As Donald Trump still holds a commanding lead in the polls above his other 2024 Republican presidential primary challengers, Senator Tim Scott has decided to put his own campaign on pause.
The South Carolina senator has been behind not only Trump in the polls, but also other 2024 Republican contenders Florida Governor Ron DeSantis and former United Nations Ambassador Nikki Haley.
“I think the voters, who are the most remarkable people on the planet, have been really clear that they’re telling me, ‘Not now, Tim,’” Scott said.
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Tim Scott Declines To Endorse
Fox News reports that Scott also refrained from endorsing one of his challengers:
In addition to ending his campaign, the senator emphasized he has no plans to endorse another candidate in the race for the Republican nomination.
“The best way for me to be helpful is to not weigh in,” he said.
Scott also gave a thumbs down to the idea that he could serve as the nominee’s running mate on the Republican Party’s 2024 national ticket.
“Being vice president has never been on my to-do list,” he said.
Scott had been vying with fellow Republicans Nikki Haley and Florida Governor Ron DeSantis to secure “Never Trump” funding from wealthy Republican donors.
Fox News noted that Scott wasn’t having an easy go at things: “While Scott was more aggressive in the second GOP debate in late September, he had fallen further behind Florida Gov. Ron DeSantis and former ambassador to the United Nations and former South Carolina Gov. Nikki Haley, who are battling for second place in the Republican primary polls – though still far behind Trump.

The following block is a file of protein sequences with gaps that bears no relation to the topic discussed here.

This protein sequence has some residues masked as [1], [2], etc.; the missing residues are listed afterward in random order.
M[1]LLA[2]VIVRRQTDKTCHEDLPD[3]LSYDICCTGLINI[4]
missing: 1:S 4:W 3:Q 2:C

Like the other candidates not named Trump, Scott has struggled to break out into double digits or come anywhere close the 40-50 percent plus Trump has long held.
The GOP primary is Trump’s race to lose, something implied in Scott’s decision to take a break, which is usually what precedes bowing out of the race completely.
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Trump is expected by most observers to become the 2024 Republican presidential nominee, and he is currently ahead of President Joe Biden in the polls.
With the economy being front and center for most American voters, Financial Times reported on Monday that, “Only 14 per cent of American voters believe they are better off financially now than when Joe Biden took office, in the latest sign that the president’s economic record could undermine his re-election prospects.”
The report continued, “A poll found that almost 70 per cent of voters thought Biden’s economic policies had either hurt the US economy or had no impact, including 33 per cent who said they believed the president’s policies had ‘hurt the economy a lot.’ Only 26 per cent said his policies had helped.”
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